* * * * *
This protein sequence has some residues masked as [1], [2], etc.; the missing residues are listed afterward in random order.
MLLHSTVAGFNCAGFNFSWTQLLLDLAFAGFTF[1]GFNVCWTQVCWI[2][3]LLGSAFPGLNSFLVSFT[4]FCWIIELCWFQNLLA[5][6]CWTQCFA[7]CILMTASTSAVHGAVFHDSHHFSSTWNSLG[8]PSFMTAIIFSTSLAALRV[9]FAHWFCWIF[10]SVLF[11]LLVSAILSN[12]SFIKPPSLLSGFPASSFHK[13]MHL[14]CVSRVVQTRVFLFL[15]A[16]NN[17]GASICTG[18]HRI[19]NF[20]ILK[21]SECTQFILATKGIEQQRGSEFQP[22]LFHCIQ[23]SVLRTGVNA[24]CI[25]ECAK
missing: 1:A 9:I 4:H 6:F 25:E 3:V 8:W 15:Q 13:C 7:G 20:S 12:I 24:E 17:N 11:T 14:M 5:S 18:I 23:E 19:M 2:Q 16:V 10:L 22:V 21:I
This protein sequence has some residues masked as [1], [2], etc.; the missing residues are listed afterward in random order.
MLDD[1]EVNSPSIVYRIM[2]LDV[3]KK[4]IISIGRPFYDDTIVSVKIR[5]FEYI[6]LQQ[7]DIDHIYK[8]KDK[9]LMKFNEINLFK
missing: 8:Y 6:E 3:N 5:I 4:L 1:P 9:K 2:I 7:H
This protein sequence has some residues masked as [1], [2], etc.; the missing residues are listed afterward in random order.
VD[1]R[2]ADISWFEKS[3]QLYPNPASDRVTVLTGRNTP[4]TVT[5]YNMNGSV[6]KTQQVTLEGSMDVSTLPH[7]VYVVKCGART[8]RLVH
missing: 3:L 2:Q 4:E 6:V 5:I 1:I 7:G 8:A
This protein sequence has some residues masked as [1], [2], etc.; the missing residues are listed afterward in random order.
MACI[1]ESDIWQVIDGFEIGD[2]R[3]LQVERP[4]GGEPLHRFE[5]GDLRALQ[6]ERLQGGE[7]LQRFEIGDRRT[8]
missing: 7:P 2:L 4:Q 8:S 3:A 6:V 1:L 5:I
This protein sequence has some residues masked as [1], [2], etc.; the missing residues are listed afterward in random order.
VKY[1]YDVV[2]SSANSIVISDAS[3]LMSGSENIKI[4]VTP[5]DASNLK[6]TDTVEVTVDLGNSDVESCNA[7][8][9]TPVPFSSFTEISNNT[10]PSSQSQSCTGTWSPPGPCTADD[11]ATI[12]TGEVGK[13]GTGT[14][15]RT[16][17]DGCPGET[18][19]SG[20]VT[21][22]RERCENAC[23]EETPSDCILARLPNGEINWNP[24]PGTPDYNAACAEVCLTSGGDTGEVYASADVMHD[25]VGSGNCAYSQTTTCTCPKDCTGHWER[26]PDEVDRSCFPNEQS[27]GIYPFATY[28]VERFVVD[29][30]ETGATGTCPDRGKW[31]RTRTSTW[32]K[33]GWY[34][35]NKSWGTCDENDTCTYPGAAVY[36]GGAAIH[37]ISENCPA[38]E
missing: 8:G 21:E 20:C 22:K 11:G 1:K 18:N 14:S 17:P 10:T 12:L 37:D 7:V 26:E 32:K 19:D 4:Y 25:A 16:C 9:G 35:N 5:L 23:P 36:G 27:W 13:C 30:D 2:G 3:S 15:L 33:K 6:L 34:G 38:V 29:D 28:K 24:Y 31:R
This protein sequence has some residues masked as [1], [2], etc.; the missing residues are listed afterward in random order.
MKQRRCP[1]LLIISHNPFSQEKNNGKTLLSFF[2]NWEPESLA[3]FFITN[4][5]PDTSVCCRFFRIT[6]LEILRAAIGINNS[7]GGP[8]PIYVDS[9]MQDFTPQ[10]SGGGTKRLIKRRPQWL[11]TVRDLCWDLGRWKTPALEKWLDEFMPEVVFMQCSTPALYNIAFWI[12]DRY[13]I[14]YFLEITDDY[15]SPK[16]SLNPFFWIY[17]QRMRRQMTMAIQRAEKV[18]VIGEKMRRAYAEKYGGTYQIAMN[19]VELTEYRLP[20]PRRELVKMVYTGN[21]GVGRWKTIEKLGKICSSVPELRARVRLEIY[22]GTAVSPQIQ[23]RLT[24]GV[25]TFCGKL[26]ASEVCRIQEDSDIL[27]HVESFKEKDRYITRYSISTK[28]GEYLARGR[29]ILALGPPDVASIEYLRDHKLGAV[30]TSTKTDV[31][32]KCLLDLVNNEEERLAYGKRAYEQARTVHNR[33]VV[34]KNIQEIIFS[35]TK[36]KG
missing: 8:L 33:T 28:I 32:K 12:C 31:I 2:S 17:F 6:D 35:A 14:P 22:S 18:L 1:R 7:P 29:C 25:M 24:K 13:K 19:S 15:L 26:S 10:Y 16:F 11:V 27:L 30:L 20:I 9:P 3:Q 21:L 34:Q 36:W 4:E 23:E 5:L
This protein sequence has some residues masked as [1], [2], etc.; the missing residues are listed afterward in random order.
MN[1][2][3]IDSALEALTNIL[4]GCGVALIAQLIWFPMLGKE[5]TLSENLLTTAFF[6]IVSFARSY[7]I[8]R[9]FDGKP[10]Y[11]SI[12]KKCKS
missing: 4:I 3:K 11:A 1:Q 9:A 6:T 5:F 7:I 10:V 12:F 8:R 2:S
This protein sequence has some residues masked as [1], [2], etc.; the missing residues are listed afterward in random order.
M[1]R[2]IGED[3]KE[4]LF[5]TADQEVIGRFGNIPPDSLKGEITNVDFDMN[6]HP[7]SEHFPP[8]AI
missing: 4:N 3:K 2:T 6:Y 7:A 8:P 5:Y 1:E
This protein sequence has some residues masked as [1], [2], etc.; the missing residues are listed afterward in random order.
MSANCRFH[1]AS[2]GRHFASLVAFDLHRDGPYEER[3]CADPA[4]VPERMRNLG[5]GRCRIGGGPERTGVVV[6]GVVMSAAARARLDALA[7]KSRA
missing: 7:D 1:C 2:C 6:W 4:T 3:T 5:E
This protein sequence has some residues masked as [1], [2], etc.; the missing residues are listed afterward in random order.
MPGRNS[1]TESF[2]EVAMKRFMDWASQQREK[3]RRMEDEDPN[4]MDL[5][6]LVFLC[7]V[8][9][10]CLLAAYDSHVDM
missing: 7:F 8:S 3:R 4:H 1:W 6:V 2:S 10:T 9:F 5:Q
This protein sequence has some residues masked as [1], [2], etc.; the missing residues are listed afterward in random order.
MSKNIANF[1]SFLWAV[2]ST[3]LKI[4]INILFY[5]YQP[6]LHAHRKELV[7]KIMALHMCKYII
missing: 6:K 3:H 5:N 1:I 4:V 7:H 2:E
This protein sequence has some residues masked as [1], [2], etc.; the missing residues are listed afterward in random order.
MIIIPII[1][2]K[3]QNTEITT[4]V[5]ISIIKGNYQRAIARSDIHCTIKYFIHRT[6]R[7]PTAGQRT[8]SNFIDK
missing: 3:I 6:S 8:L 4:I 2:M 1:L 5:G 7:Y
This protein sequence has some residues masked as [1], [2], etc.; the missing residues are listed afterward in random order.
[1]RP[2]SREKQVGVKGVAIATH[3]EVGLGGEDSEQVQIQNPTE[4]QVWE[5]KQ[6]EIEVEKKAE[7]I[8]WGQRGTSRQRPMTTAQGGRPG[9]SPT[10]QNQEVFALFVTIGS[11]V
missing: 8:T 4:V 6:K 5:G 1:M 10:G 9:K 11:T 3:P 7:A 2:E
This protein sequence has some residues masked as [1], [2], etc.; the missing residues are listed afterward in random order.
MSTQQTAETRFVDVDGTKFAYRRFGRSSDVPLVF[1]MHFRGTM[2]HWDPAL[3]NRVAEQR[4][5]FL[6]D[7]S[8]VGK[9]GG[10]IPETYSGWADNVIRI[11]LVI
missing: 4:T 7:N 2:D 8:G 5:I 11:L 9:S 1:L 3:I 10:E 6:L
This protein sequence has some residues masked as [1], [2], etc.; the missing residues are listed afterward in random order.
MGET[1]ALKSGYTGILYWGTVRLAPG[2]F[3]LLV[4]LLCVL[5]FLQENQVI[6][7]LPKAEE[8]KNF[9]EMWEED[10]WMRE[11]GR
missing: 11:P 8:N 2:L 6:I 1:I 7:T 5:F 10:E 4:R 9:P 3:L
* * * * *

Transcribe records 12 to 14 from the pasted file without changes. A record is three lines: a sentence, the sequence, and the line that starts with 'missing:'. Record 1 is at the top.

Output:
This protein sequence has some residues masked as [1], [2], etc.; the missing residues are listed afterward in random order.
MIIIPII[1][2]K[3]QNTEITT[4]V[5]ISIIKGNYQRAIARSDIHCTIKYFIHRT[6]R[7]PTAGQRT[8]SNFIDK
missing: 3:I 6:S 8:L 4:I 2:M 1:L 5:G 7:Y
This protein sequence has some residues masked as [1], [2], etc.; the missing residues are listed afterward in random order.
[1]RP[2]SREKQVGVKGVAIATH[3]EVGLGGEDSEQVQIQNPTE[4]QVWE[5]KQ[6]EIEVEKKAE[7]I[8]WGQRGTSRQRPMTTAQGGRPG[9]SPT[10]QNQEVFALFVTIGS[11]V
missing: 8:T 4:V 6:K 5:G 1:M 10:G 9:K 11:T 3:P 7:A 2:E
This protein sequence has some residues masked as [1], [2], etc.; the missing residues are listed afterward in random order.
MSTQQTAETRFVDVDGTKFAYRRFGRSSDVPLVF[1]MHFRGTM[2]HWDPAL[3]NRVAEQR[4][5]FL[6]D[7]S[8]VGK[9]GG[10]IPETYSGWADNVIRI[11]LVI
missing: 4:T 7:N 2:D 8:G 5:I 11:L 9:S 1:L 3:I 10:E 6:L